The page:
BMI and histological grade are significant indicators associated with breast cancer patient survival apart from stage at diagnosis and molecular subtype, which had been reported in previous studies [41, 42]. Application of BMI and histological grade in the clinical practice can help clinicians predict the prognosis of breast cancer patients. Besides, relative studies showed that early age at menarche, late age at menopause, nulliparity, late age at first birth, and limited breastfeeding were also associated with increased risk of breast cancer in Chinese [43]. Activities on promoting the awareness of risk factors in women may improve the cognition of breast cancer, which could help women in risk pay more attention on cancer detection or recognize the disease in early stage.

The Beijing cancer registry was established in 1976, which has a long history and good working basis on cancer incidence and mortality registration in China. Considering some breast cancer patients were lack of effective treatment in the population, the 5-year CSS rate in Beijing in the present study may be higher than that of population-based estimates. However, the multi-center nature of the study enables an inclusion of about 40% of the total patient population, which leads to a fair degree of external generalizability of the survival estimates of patients with breast cancer at different stages and of different molecular subtypes. Hospital-based cancer registration can provide extensive, detailed, and reliable information on clinical characteristics. As hormone receptor status and cancer stage are not routinely required by registries, limited high-resolution survival researches in China hindered the cognition of breast cancer and the development of its treatment. This study can help explore hospital-based cancer registration pattern, assess data accessibility, and provide basic information for evidence-based medicine.

Conclusions

The present study demonstrated the influences of stage at diagnosis and molecular subtype on the survival of breast cancer patients with a large sample size. Stage at diagnosis and molecular subtype are independent prognostic factors associated with breast cancer patient survival. Patients with late-stage diseases had much lower survival rates than those with early-stage diseases, and patients with HER2 or triple-negative subtype tumors had lower survival rates than those with luminal A or luminal B subtype tumors. Cancer screening is encouraged for the early detection and early diagnosis of breast cancer. More advanced therapies and health care policies are needed on HER2 and triple-negative subtypes. Our study can also provide basic information for clinicians and policy-makers in further actions on breast cancer treatment research and health care and serve as a baseline for the establishment of hospital-based cancer registration system.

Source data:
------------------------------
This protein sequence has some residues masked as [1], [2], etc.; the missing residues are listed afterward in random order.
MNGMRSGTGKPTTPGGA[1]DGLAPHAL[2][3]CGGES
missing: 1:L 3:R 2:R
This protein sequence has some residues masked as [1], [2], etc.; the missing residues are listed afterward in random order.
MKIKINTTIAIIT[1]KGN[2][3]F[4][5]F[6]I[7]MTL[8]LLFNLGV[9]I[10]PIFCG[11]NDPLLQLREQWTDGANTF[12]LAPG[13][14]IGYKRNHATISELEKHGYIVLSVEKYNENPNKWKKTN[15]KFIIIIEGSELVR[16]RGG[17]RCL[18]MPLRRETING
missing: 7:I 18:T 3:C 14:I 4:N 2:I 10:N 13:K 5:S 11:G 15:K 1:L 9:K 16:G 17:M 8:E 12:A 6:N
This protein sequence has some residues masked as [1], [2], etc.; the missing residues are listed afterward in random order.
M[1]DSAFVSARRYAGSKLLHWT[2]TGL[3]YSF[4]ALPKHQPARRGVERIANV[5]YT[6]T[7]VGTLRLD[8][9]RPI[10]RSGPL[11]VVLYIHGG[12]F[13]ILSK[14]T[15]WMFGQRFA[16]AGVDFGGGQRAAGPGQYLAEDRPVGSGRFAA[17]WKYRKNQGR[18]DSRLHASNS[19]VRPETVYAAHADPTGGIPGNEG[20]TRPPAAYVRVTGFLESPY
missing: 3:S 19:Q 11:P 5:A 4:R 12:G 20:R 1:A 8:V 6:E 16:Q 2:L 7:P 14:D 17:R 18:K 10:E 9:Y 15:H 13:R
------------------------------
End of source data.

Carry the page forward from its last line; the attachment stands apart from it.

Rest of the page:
Abbreviations

OS: 

overall survival

CSS: 

cancer-specific survival

BMI: 

body mass index

ER: 

estrogen receptor

PR: 

progesterone receptor

HER2: 

human epidermal growth factor 2

FISH: 

fluorescence in situ hybridization

HR: 

hazard ratio

CI: 

confidence interval

USPSTF: 

US Prevention Services Task Force

IARC: 

International Agency for Research on Cancer

ANOVA: 

analysis of variance

SD: 

standard deviation

Declarations

Authors’ contributions

ZTT cleared up the data and wrote the manuscript. ZHM and CWQ contributed to the conception and design of the study proposal. ZTT, LHC, LS, YL, and XCF collected the clinical data from hospital medical records. ZTT and ZRS performed data analysis and interpretation. ZHM, LLF, and CWQ revised the manuscript. MF, WN, and XLX reviewed the manuscript and provided suggestions. All authors read and approved the final manuscript.

Acknowledgements

We gratefully acknowledge the cooperation of all participating hospitals and the team of Beijing cancer registry for data collection.

This work was supported by the Beijing Natural Science Foundation (No. 7142139); the CAMS Innovation Fund for Medical Sciences (CIFMS) (No. 2016-12M-2-004); the PUMC Youth Fund/Fundamental Research Funds for the Central Universities (No. 3332016033); and the National Key Research Program of China (No. 2016YFC1302502).

Competing interests

The authors declare that they have no competing interests.

Availability of data and materials

All the data supporting the conclusions of this article are included in the article.

Consent for publication

Not applicable.

Ethics approval and consent to participate

The study protocol was approved by the Independent Ethics Committee of National Good Clinical Practice (GCP) Center for Anticancer Drugs in Cancer Hospital, Chinese Academy of Medical Sciences. This is a retrospective study that we collected clinical information from medical records instead of face-to-face investigation, so that consent to participate was waived.

Open AccessThis article is distributed under the terms of the Creative Commons Attribution 4.0 International License (http://creativecommons.org/licenses/by/4.0/), which permits unrestricted use, distribution, and reproduction in any medium, provided you give appropriate credit to the original author(s) and the source, provide a link to the Creative Commons license, and indicate if changes were made. The Creative Commons Public Domain Dedication waiver (http://creativecommons.org/publicdomain/zero/1.0/) applies to the data made available in this article, unless otherwise stated.

Authors’ Affiliations

(1)
National Office for Cancer Prevention and Control & National Central Cancer Registry, National Cancer Center/Cancer Hospital, Chinese Academy of Medical Sciences and Peking Union Medical College
(2)
Key Laboratory of Carcinogenesis and Translation Research (Ministry of Education/Beijing), Beijing Office for Cancer Prevention and Control, Peking University Cancer Hospital & Institute
(3)
Department of Medical Oncology, National Cancer Center/Cancer Hospital, Chinese Academy of Medical Sciences and Peking Union Medical College
(4)
Department of Statistics, The European Organization for Research and Treatment of Cancer (EORTC)
(5)
Department of Breast Surgery, National Cancer Center/Cancer Hospital, Chinese Academy of Medical Sciences and Peking Union Medical College